Puberty is the name given to the physical changes our bodies go through as we age.  It is different depending on your sex.

    Puberty may begin in girls between the ages of 10 to 16. During this time you grow in height and weight quickly. Breasts start to appear and pubic hair begins to grow. During the later years, your hips will start to widen in relation to your waist and underarm hair will begin to grow. Your vagina also begins secreting a clear, whitish fluid called vaginal discharge and shortly after you will receive your first period.

    In boys puberty shows different symptoms but is around the same age as for girls. It takes a boy 4-6 years to complete puberty.  The changes include growing taller and heavier, voice deepening, hair growth and penis, testicle and scrotum development. Sometimes one testicle grows faster than the other which is normal. Because his testicles produce sperm and his prostate produces semen, boys may experience wet dreams (erotic dreams accompanied by ejaculation). This is normal as is experiencing spontaneous erections, not all of which are for sexual reasons.

  • 2.What is a period?

    Period is the common name given to monthly menstruation or bleeding.  Menstruation takes place every 21-35 days, most commonly every 28 days. It is the passing of an unfertilized egg. A period usually lasts about 3-7 days. The normal amount of menstrual flow for your entire period is about a quarter of a cup. Menstruation stops when an egg is fertilized and a woman becomes pregnant.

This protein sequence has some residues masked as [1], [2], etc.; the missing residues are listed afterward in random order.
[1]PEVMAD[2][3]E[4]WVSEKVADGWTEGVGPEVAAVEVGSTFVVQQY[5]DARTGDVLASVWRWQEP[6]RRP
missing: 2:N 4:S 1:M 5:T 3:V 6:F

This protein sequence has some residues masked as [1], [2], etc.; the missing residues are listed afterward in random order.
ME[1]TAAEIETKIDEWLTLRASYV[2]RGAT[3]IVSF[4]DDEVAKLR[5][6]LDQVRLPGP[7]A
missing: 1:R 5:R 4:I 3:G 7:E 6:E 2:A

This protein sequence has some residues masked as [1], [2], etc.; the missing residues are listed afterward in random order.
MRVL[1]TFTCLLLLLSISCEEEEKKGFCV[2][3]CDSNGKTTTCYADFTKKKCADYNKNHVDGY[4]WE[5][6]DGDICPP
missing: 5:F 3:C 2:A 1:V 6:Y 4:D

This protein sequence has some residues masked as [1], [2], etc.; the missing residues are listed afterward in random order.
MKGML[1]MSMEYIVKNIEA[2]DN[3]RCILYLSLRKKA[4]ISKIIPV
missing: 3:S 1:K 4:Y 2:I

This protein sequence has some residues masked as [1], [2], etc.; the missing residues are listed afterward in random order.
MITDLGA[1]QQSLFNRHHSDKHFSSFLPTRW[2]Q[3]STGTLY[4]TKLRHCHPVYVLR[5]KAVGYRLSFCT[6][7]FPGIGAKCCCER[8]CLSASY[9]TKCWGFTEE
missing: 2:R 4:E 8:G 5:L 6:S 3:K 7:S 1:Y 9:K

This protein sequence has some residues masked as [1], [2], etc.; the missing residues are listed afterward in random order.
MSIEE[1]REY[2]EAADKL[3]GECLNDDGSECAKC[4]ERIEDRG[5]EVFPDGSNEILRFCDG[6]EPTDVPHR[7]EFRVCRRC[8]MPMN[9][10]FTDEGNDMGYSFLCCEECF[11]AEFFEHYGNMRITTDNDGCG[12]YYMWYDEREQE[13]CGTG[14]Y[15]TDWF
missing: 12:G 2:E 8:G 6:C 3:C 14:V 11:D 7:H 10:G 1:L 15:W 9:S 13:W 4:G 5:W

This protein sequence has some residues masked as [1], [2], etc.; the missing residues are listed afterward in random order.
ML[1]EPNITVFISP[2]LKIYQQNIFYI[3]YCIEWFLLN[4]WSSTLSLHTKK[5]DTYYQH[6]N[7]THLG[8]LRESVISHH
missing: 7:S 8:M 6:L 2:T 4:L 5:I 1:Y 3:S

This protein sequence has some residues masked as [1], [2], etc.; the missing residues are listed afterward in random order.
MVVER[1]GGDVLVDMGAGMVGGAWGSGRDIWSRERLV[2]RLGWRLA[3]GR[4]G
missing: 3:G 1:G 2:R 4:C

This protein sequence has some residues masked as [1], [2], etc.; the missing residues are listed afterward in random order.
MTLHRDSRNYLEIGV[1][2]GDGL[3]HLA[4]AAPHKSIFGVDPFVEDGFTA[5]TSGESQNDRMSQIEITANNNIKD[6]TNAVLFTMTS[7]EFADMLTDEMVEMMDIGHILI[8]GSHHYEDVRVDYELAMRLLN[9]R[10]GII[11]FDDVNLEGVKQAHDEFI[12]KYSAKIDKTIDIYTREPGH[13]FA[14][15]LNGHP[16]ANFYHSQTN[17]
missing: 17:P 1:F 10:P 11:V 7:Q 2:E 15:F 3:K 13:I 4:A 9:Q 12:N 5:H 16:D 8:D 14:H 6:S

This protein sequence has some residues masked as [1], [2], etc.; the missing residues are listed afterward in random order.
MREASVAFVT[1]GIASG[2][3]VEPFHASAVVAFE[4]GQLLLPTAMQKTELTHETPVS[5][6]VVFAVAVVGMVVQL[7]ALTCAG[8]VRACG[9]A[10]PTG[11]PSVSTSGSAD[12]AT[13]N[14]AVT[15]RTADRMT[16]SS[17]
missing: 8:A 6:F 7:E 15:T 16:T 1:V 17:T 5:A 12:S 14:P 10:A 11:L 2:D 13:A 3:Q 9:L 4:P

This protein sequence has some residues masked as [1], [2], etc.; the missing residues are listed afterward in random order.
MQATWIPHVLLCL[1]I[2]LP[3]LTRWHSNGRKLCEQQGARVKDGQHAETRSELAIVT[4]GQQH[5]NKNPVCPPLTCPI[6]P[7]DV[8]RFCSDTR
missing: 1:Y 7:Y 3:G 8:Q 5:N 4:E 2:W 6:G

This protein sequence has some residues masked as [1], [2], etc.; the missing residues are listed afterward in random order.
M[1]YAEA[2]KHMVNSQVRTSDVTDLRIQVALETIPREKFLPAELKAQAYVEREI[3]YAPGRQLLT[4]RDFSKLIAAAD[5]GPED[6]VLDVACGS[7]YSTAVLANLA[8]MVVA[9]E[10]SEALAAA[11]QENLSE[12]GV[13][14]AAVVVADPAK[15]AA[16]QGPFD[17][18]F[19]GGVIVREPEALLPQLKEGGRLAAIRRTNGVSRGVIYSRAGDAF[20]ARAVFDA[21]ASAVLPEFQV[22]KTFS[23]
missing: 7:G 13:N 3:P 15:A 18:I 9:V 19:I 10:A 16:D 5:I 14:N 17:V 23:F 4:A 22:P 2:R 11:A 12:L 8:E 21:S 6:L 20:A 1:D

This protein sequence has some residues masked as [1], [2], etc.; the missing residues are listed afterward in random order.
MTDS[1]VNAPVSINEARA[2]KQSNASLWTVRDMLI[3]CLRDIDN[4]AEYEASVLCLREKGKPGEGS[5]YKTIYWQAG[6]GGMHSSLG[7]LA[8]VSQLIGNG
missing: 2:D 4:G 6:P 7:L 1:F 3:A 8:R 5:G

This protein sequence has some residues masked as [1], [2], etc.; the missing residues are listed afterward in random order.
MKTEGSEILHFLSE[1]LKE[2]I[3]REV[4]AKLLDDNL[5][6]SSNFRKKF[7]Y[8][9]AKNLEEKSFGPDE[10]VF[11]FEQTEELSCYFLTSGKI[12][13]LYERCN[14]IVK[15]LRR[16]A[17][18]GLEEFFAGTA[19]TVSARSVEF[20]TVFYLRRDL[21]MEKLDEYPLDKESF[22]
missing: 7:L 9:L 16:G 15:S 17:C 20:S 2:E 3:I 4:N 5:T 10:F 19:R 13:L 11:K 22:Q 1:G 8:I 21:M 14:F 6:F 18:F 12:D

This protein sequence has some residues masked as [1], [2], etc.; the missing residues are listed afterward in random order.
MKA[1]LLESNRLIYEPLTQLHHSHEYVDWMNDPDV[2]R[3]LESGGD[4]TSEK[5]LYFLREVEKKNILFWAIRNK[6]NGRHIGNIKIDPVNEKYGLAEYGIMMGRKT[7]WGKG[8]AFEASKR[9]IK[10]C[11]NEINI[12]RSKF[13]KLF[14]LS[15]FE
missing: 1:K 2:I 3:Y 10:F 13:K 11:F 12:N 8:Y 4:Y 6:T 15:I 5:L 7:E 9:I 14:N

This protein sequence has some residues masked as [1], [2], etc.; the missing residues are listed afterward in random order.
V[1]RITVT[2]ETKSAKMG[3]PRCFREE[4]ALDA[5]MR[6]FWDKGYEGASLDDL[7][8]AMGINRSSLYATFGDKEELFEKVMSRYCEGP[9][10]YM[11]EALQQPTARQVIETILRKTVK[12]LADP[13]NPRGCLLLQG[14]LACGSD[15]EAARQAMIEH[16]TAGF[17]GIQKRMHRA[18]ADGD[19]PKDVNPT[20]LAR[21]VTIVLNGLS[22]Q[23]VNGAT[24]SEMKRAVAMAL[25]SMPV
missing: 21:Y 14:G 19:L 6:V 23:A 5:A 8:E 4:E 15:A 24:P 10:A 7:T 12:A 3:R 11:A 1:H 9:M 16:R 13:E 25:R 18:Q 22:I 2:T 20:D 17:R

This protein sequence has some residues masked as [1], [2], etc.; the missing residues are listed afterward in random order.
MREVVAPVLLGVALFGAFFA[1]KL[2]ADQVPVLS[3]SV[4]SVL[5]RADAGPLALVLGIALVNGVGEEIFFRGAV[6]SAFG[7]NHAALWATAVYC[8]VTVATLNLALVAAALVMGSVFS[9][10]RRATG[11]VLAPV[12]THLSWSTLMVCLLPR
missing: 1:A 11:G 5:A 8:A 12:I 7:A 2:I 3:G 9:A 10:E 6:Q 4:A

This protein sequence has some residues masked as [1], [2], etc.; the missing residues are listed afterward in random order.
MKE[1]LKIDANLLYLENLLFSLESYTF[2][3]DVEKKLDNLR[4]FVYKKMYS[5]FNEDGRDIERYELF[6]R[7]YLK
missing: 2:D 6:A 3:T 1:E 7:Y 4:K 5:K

• 1.What are STIs?

    Sexually transmitted infections, also known as STDs short for sexually transmitted diseases are caused by infections that are passed from one person to another during sexual contact.  Very often these infections do not cause symptoms, particularly for men. There are many kinds of STIs the most common include: Chlamydia, Gonorrhea, HPV, Herpes, Trichomoniasis, Scabies, Genital Warts, Pubic Lice, and HIV.

  • 2.What are the symptoms of STIs?

    Symptoms of STIs, except for HIV, can be itching, coloured discharge, smell, pain, blisters or bumps.  However, often individuals particularly men do not experience symptoms.  If you think you may have an STI request to be tested by your health provider or visit an MSIY clinic.  A list of clinics is available here. 

  • 3.Where can I be tested for STIs?

    MSIY clinics test for STIs.